John O’Quinn (1941-2009) and his environmental philosophy

This morning, Houston attorney John O’Quinn died instantly in a car crash on Allen Parkway.  O’Quinn was a controversial and flamboyant attorney, who made hundreds of millions of dollars representing plaintiffs, and was particularly noted for his breast implant lawsuits and representing the state of Texas in its successful suit against tobacco companies.  Many, particularly those who believe that trial attorneys who use contingency may be making money illegitimately, were highly critical of his life’s work.  However one views him, some of his work and beliefs deserve mention in this column.  In addition to his purchases of land that for natural preservation, O’Quinn also established the A.L. O’Quinn Chair in Environmental Law, named after his father, a farmer and naturalist.  As the first holder of the O’Quinn Chair at the University of Houston Law Center, I felt it important to understand the motivation behind the O’Quinn Chair before I accepted it.  John’s answer was simple.  He said his father (and he) worried a great deal about the “little man,” and that no one was protecting the public from environmental harms.    While I have never had the vision that environmental law is about “big industry” vs. the “little guy,” I have noted in my career that we often lose sight of the fact that the environment belongs to all of us – that business, industry, government, and individuals can use the environment, but only to the extent that this use does not interfere with the rights of others.  Thus, harming the air is not always prohibited, but harming it to the detriment of others is (at least without compensation).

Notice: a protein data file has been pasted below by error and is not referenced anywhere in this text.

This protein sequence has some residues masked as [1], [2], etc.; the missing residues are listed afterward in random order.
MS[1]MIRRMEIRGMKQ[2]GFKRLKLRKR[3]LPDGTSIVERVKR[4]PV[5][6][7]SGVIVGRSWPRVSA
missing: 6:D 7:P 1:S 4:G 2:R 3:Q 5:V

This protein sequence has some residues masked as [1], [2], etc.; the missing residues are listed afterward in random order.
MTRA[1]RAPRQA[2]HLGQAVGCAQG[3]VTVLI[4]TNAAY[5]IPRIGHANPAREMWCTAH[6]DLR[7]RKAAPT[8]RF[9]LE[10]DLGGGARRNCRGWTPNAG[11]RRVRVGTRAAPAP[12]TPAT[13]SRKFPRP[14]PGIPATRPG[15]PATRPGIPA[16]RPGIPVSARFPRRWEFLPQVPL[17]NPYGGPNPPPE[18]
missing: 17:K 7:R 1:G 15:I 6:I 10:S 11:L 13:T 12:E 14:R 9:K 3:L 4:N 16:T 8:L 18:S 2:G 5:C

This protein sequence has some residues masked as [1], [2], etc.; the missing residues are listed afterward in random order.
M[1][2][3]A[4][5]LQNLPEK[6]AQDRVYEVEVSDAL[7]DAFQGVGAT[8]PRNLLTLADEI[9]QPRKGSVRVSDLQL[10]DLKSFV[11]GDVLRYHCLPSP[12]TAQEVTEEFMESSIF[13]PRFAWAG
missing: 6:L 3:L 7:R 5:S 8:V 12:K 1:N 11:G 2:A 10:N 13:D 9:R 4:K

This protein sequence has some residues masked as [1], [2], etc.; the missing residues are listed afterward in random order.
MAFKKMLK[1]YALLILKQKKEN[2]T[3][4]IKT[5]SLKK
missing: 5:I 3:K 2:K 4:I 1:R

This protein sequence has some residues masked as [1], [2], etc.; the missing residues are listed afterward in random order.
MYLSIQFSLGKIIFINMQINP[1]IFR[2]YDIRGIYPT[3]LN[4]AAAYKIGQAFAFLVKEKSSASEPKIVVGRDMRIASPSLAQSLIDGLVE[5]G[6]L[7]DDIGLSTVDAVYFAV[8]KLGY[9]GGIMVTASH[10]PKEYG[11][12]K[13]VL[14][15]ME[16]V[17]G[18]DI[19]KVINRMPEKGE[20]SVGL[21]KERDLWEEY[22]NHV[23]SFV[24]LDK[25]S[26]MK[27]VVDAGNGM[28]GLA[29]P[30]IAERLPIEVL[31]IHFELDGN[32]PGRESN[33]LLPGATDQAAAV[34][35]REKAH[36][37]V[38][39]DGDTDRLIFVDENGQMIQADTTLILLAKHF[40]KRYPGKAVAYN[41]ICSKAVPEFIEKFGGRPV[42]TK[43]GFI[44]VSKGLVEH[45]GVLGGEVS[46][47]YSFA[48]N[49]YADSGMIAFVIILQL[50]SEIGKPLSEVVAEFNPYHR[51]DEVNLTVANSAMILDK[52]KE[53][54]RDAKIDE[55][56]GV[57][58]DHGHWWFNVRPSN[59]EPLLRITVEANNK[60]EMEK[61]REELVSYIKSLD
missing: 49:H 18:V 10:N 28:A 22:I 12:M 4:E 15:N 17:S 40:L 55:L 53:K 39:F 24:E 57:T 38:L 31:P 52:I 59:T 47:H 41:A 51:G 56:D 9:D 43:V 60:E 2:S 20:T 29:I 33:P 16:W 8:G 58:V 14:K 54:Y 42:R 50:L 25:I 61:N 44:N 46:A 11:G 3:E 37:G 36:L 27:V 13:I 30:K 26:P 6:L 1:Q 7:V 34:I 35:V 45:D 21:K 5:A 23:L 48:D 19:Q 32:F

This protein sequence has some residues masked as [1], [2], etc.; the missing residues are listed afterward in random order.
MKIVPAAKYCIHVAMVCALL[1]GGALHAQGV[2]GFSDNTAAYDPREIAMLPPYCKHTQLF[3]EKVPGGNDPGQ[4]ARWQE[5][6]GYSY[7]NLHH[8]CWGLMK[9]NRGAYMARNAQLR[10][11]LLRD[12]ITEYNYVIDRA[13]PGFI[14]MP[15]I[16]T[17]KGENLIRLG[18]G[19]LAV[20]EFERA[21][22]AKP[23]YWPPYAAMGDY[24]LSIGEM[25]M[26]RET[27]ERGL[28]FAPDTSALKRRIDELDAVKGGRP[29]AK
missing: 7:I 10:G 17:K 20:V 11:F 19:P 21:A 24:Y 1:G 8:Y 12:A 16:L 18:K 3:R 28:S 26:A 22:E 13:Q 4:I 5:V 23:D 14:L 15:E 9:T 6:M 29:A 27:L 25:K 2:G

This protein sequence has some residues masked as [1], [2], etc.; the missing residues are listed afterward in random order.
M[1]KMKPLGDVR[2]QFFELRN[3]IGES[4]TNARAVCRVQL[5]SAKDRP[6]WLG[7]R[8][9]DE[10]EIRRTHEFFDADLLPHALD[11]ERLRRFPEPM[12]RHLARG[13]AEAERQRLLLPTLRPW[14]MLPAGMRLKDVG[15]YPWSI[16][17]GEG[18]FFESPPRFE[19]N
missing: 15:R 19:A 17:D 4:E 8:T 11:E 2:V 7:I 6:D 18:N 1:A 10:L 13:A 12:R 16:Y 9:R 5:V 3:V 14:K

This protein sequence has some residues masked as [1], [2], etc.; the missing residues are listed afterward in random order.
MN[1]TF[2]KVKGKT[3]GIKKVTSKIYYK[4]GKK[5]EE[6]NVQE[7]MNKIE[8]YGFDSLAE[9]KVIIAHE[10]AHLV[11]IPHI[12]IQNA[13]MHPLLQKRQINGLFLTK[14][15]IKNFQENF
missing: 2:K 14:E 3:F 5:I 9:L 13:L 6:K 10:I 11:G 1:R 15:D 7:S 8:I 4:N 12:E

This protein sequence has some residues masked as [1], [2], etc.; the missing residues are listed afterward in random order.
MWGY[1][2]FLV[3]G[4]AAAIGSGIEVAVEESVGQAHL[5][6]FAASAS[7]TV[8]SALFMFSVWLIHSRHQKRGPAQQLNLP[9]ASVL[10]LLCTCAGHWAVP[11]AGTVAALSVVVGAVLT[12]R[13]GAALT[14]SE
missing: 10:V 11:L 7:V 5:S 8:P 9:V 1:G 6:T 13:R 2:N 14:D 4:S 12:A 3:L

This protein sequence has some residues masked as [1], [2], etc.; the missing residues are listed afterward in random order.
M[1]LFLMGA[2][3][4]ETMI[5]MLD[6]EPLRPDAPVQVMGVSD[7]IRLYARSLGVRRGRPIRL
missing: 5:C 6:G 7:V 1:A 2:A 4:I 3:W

This also applies to climate change.  There has been a particularly heated argument among readers of this blog about whether the earth is “really” warming, and I will not add anything else to what I have already said, but given my belief that it is (which I believe to be well informed) it is incumbent that we deal with this problem fairly to protect everyone’s rights to be free from environmental harm.  I know that John O’Quinn agreed.